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Ike Yard - Collected 1980-82

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Artist: Ike Yard

Album: Collected 1980-82

Label: Acute

Review date: Sep. 14, 2006

If Swans, Glen Branca, Sonic Youth, DNA, et al, are reliable aural representations of New York City during a moment in history, I can only imagine the Rotten Apple at said specific time being one of the more terrifying locales on the planet. And in hearing Ike Yard’s contribution to the horror, I can’t help wondering if anyone was happy downtown in '81.

Ike Yard is essentially the vehicle for post-punk experimentalist Stuart Argabright. Argarbright, though certainly not as well known as other downtown heavyweights of the day, was involved with numerous seminal players and projects that stood at the nexus of techno, post-punk and the avant-garde. Perhaps the most user friendly of Argabright’s projects was the heavenly electro track “The Dominatrix Sleeps Tonight.” On the other end of the dance music spectrum (where the German minimalists hang out) sits Ike Yard. While the group’s sound can be difficult, it is at the very least fascinating. “M. Kurtz” typifies the Ike Yard aesthetic: there are beats, albeit minimal ones, and there are most certainly grooves in the form of deep, pummeling, insistent bass lines. Finally, Argabright’s monotone ramblings and the sporadic squalls of electronic noise crest over top (“oh the horror” indeed). The end result sounds like the soundtrack to a considerably more twisted version of The Warriors – as if the Warriors were trying to find safe haven in a loft party somewhere on Avenue A rather than Coney Island, and one of the gangs chasing them dressed and twitched as if they stepped out of a Robert Longo painting.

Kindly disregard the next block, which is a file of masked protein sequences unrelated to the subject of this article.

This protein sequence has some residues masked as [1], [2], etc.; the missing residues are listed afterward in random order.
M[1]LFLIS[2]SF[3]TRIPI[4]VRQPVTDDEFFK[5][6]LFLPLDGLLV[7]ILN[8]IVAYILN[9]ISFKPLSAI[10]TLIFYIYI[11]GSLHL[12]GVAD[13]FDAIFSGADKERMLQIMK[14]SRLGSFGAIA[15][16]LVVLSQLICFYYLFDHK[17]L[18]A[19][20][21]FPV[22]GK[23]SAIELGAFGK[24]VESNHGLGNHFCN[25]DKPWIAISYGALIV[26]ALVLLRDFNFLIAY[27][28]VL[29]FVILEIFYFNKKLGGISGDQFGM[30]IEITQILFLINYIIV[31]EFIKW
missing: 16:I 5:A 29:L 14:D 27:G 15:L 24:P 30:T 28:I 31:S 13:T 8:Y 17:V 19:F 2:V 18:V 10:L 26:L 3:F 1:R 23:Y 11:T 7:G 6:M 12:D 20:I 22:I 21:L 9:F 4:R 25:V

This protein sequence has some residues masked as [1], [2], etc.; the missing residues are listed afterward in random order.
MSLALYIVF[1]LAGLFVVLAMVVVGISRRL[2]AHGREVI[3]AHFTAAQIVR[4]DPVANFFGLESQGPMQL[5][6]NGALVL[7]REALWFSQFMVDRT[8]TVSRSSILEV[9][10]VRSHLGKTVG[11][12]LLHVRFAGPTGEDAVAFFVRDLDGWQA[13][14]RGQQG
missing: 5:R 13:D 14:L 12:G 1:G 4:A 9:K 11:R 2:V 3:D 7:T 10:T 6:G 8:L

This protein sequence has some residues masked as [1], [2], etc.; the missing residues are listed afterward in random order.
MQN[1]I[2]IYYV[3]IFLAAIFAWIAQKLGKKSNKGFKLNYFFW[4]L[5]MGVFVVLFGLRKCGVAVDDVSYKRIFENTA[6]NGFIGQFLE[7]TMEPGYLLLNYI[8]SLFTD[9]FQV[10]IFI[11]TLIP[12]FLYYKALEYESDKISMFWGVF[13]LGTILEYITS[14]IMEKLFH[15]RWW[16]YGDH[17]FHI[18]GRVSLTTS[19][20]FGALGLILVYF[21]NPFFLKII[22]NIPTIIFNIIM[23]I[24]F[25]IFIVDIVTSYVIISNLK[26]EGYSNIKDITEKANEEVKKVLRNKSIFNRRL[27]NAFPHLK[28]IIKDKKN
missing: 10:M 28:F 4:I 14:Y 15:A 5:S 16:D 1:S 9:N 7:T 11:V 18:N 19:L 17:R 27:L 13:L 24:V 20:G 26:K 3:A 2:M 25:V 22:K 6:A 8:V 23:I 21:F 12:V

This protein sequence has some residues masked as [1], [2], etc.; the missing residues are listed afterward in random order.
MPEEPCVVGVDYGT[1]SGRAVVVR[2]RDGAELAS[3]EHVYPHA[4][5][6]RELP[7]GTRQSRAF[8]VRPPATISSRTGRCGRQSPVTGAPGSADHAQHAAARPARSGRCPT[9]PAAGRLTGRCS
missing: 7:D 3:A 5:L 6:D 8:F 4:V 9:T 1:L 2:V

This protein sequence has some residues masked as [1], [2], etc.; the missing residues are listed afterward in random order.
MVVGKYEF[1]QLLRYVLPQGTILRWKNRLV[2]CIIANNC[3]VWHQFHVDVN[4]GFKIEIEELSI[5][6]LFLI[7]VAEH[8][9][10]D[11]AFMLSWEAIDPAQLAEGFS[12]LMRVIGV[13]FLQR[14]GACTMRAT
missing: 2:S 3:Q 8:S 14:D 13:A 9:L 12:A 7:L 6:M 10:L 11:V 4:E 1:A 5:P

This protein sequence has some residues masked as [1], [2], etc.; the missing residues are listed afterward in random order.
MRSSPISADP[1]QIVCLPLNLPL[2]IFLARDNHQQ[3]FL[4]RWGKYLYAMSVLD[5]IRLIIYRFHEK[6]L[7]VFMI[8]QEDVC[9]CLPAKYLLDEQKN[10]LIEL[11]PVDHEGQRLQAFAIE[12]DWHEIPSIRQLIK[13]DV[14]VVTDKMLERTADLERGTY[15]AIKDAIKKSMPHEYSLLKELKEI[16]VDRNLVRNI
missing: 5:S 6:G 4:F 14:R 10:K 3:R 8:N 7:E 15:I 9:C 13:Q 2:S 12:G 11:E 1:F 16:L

Of the 18 tracks on Collected, six are taken from the band’s 1981 debut EP on Disques du Crepuscules and six more from Ike Yard’s only LP, released on Factory in 1982. The remaining six tracks are all previously unavailable. Of particular note is the live version of “20,” recorded in 1981 at New Order’s New York City debut. In many ways, it’s that track the best exemplifies this release. Like all of the previous releases on the esteemed Acute label, this is a document of a time and place, unsettling though that time and place may have been.

By Nate Knaebel

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